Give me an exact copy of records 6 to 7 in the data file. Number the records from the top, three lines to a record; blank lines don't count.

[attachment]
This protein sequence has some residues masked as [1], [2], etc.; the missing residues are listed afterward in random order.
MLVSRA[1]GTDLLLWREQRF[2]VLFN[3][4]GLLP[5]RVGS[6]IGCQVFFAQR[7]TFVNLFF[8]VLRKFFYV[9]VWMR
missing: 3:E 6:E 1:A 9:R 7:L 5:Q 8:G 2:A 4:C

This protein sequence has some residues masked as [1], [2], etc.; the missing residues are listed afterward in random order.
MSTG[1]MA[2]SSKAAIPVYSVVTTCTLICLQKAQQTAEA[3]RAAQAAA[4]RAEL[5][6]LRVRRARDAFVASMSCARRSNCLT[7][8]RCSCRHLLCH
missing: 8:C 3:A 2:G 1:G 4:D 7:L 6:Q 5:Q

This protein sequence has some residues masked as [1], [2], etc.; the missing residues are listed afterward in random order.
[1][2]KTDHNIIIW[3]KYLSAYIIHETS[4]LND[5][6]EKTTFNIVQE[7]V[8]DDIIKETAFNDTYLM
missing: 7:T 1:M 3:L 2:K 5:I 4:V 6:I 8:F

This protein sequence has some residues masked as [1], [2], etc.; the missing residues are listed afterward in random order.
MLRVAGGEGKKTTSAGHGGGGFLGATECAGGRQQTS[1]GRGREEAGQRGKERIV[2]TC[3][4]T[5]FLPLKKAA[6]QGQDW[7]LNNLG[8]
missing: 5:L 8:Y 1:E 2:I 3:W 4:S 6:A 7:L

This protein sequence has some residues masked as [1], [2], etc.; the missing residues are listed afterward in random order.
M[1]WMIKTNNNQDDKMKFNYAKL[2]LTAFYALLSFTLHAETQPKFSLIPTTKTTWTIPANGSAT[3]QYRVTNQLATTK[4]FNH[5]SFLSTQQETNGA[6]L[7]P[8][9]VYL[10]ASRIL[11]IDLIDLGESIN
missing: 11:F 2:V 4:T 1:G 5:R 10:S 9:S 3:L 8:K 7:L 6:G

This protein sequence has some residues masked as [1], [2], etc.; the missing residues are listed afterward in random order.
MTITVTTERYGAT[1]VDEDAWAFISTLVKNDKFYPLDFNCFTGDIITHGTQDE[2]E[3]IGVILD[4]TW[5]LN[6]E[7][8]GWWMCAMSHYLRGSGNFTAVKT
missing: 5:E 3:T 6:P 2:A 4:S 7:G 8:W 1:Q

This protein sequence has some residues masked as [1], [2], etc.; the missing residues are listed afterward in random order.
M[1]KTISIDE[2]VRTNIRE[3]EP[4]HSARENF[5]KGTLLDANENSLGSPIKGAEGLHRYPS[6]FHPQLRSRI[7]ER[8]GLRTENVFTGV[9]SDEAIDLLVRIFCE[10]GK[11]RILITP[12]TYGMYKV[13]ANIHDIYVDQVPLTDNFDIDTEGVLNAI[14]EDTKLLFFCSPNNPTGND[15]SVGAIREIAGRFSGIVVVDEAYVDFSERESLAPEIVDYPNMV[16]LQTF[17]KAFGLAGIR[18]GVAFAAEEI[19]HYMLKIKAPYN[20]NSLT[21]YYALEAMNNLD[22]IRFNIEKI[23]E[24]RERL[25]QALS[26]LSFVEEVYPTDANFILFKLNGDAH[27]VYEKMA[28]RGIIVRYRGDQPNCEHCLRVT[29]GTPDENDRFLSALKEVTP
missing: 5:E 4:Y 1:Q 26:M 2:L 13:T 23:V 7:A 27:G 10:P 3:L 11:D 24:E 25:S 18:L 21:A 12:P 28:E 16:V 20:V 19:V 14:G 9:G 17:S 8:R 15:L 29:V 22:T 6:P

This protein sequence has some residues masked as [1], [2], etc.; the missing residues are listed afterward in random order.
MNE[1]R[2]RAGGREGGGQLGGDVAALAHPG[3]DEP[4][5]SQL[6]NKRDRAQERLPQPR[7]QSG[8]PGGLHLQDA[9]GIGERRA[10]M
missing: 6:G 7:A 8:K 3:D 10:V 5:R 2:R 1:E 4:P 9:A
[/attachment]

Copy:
This protein sequence has some residues masked as [1], [2], etc.; the missing residues are listed afterward in random order.
MTITVTTERYGAT[1]VDEDAWAFISTLVKNDKFYPLDFNCFTGDIITHGTQDE[2]E[3]IGVILD[4]TW[5]LN[6]E[7][8]GWWMCAMSHYLRGSGNFTAVKT
missing: 5:E 3:T 6:P 2:A 4:S 7:G 8:W 1:Q

This protein sequence has some residues masked as [1], [2], etc.; the missing residues are listed afterward in random order.
M[1]KTISIDE[2]VRTNIRE[3]EP[4]HSARENF[5]KGTLLDANENSLGSPIKGAEGLHRYPS[6]FHPQLRSRI[7]ER[8]GLRTENVFTGV[9]SDEAIDLLVRIFCE[10]GK[11]RILITP[12]TYGMYKV[13]ANIHDIYVDQVPLTDNFDIDTEGVLNAI[14]EDTKLLFFCSPNNPTGND[15]SVGAIREIAGRFSGIVVVDEAYVDFSERESLAPEIVDYPNMV[16]LQTF[17]KAFGLAGIR[18]GVAFAAEEI[19]HYMLKIKAPYN[20]NSLT[21]YYALEAMNNLD[22]IRFNIEKI[23]E[24]RERL[25]QALS[26]LSFVEEVYPTDANFILFKLNGDAH[27]VYEKMA[28]RGIIVRYRGDQPNCEHCLRVT[29]GTPDENDRFLSALKEVTP
missing: 5:E 4:Y 1:Q 26:M 2:L 13:T 23:V 7:A 27:G 10:P 3:L 11:D 24:E 25:S 18:L 21:A 12:P 28:E 16:V 20:V 19:V 14:G 9:G 17:S 8:R 15:L 29:V 22:T 6:P